The other day I watched the women of The View (one of my favourite talk shows in the world) stand in judgement over yet another human being.
This was a man whose wife had lost her memory due to a medical condition, and could not even remember her husband or her life. After years of coping with this considerable challenge alone, the man brought in another woman into the house to live with them, and help him and his wife cope with this great burden.
Since his wife wasn’t conscious of what was happening, they judged, the man was taking advantage of her.
Someone dear to me agreed with the criticism at the time. He should have stayed with the wife to the end, alone, without bringing another woman to their marital bed - she had said.
She was telling me that now, now that she had encountered an excruciating experience that she couldn’t have anticipated, one that has tested everything she thought she new about duty, about compassion, about reality.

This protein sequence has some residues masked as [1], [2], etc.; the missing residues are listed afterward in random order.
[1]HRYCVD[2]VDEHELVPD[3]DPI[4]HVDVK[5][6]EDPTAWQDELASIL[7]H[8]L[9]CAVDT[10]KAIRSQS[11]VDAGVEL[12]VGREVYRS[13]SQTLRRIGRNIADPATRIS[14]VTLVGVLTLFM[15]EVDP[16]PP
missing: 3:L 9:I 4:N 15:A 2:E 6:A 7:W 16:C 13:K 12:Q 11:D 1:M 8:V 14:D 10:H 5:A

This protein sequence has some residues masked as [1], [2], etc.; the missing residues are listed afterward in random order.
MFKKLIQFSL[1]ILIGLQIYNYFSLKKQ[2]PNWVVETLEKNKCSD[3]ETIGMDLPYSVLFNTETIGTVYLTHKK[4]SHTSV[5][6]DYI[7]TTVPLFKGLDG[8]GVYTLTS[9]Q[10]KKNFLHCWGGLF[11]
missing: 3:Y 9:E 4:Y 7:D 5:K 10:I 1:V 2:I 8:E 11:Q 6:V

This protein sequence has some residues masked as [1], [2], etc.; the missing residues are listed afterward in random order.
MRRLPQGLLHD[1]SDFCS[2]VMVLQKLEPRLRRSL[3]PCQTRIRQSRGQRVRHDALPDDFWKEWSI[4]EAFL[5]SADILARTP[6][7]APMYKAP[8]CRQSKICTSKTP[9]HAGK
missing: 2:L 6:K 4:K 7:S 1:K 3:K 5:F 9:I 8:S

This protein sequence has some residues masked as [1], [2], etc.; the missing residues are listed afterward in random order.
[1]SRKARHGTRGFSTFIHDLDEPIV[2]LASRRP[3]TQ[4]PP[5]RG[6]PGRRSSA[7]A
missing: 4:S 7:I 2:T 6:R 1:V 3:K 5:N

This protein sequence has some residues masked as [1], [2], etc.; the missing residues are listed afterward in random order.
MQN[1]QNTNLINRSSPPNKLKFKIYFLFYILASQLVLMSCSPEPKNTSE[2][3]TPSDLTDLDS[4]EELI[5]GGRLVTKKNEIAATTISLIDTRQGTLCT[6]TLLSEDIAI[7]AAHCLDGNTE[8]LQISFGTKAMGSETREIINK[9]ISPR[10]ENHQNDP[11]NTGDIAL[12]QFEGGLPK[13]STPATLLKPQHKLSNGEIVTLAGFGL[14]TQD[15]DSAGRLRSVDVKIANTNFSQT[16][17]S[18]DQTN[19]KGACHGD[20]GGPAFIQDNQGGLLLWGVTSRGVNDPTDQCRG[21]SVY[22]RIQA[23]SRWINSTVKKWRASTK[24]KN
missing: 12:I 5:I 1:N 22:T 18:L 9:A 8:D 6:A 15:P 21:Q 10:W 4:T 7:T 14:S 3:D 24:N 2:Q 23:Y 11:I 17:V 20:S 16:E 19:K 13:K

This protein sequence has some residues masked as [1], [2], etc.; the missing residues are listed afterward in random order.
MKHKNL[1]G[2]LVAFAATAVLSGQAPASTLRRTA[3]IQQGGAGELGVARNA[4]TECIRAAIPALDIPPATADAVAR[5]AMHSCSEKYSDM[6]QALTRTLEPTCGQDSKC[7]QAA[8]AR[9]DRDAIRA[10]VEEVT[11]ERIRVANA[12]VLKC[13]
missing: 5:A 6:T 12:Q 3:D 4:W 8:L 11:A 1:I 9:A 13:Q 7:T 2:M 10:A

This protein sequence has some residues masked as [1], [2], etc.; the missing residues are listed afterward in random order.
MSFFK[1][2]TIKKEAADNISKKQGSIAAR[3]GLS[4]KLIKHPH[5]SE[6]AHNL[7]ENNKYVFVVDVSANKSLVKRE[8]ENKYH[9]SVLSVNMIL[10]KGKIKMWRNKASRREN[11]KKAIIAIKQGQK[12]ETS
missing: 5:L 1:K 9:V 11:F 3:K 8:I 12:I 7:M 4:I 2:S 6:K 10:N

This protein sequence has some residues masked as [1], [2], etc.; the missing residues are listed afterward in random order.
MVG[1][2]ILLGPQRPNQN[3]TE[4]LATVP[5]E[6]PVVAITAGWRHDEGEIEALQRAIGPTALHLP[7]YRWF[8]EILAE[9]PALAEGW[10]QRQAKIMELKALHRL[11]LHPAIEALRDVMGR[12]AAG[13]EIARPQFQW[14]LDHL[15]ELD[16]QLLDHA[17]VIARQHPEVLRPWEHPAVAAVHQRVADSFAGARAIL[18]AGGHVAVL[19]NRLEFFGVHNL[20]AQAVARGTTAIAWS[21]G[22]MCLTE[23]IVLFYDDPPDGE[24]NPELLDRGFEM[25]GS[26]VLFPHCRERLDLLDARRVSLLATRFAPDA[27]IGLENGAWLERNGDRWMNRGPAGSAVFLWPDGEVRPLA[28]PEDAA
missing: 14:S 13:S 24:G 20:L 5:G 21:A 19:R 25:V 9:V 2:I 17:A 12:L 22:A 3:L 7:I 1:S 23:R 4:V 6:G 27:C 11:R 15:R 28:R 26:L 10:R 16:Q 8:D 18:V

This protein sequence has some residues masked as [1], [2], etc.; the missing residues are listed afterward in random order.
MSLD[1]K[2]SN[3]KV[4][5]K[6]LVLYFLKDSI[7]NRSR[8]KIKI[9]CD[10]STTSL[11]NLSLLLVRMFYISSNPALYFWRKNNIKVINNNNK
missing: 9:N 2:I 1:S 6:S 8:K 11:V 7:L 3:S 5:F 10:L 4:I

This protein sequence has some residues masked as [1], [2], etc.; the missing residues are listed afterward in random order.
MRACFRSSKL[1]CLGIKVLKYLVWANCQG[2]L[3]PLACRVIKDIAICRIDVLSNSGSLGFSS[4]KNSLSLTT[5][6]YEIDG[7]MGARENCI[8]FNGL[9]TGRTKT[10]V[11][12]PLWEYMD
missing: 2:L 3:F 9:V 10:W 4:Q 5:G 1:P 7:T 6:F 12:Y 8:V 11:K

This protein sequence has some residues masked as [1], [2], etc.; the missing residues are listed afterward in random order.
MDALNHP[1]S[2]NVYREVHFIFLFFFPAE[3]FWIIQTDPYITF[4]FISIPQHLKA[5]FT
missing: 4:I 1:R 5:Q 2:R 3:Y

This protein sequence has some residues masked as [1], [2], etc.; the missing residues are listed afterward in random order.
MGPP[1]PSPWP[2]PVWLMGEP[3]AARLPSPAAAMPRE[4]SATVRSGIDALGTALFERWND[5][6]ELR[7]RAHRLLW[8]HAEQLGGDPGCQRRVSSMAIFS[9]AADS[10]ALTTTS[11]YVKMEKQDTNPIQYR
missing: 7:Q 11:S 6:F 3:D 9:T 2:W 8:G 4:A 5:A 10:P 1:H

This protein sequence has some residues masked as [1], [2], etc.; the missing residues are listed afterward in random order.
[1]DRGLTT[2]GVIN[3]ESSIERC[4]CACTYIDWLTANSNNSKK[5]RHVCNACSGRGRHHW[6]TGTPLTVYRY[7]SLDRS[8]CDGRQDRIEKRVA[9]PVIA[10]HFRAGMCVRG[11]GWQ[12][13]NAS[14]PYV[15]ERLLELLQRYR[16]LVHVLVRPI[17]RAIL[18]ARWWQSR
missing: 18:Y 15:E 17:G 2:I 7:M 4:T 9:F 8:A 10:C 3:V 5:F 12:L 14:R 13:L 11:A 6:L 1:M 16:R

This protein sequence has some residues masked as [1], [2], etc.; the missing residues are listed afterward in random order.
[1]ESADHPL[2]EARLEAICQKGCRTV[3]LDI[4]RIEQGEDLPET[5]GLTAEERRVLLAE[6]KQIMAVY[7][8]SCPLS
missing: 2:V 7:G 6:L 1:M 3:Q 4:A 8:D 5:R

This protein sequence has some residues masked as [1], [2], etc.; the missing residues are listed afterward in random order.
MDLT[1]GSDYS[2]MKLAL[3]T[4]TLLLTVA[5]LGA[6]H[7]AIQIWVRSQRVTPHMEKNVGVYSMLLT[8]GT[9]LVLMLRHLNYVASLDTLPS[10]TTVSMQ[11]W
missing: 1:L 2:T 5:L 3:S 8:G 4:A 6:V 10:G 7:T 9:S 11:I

“Now I understand,” she said. “He needed to do that to retain his grip on reality, so that he could continue to be there for his wife without losing his mind.“
It was the same thing I thought at the time, based on all I know about the research into diseases of the mind and the toll they take on everyone within sight.
And I remember thinking: “Suspend judgement, people, you can never know what a person needs in a situation until you have walked a mile in their shoes, for as long as they have.”
Don’t be quick to judge the choices of other people. Don’t be quick to tell them how to live their lives, based on your reality and not theirs.
Suspend judgement. Enter into empathy, enter into compassion, enter into humility.
Unless you have all the facts that the other person has, and unless you are dealing with the same pressures and burdens the other person has, you don’t know the full story.